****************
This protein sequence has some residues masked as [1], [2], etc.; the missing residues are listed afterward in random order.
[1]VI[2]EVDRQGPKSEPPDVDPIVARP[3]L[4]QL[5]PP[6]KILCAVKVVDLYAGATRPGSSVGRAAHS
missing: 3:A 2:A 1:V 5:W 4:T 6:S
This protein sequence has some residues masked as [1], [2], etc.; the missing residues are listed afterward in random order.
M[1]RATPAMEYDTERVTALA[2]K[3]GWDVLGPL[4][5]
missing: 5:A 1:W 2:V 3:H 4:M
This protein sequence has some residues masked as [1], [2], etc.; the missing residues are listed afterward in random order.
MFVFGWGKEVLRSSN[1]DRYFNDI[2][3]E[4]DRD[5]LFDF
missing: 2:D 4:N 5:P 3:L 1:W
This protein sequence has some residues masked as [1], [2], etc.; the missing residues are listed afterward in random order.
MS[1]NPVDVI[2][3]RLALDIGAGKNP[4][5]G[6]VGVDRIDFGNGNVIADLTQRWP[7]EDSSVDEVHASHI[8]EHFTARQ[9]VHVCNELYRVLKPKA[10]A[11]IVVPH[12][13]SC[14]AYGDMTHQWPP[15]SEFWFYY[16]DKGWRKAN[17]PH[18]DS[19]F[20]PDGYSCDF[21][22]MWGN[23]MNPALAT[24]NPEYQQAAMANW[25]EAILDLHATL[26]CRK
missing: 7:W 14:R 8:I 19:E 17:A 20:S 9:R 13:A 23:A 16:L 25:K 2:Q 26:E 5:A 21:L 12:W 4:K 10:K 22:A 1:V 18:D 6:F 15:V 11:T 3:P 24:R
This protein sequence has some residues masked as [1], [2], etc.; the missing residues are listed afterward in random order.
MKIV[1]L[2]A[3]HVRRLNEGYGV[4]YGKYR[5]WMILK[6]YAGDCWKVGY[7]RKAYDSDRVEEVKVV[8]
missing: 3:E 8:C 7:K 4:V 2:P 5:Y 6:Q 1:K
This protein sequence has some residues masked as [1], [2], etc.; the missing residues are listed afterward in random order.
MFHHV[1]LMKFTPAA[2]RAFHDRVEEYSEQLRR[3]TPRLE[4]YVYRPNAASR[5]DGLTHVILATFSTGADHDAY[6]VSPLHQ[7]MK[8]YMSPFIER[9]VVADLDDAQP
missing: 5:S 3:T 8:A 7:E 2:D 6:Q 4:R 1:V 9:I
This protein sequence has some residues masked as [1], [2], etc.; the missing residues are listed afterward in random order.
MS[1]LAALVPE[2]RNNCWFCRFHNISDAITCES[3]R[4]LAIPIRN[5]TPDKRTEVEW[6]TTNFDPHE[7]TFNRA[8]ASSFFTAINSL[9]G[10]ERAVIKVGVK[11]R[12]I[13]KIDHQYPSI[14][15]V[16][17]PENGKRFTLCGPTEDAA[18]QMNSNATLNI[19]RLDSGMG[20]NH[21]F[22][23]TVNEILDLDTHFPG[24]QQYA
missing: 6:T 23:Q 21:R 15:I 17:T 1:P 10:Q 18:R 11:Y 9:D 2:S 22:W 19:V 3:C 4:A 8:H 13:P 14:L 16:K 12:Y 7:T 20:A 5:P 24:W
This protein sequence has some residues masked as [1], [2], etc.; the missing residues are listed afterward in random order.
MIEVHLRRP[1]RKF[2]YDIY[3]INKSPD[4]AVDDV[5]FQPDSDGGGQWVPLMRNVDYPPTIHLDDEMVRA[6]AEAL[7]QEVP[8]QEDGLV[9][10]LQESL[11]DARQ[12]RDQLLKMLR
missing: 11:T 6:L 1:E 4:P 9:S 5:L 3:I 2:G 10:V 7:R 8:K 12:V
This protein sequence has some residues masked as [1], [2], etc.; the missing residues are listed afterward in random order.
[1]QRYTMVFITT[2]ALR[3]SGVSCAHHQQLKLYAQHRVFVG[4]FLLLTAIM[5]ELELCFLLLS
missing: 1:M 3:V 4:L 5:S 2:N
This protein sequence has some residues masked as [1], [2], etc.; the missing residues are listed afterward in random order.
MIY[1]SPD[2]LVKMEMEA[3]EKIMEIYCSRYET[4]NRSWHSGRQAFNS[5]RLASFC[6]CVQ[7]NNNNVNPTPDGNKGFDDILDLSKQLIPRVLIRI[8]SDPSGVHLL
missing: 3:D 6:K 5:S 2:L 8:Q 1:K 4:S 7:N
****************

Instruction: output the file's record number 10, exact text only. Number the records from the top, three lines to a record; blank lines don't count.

This protein sequence has some residues masked as [1], [2], etc.; the missing residues are listed afterward in random order.
MIY[1]SPD[2]LVKMEMEA[3]EKIMEIYCSRYET[4]NRSWHSGRQAFNS[5]RLASFC[6]CVQ[7]NNNNVNPTPDGNKGFDDILDLSKQLIPRVLIRI[8]SDPSGVHLL
missing: 3:D 6:K 5:S 2:L 8:Q 1:K 4:S 7:N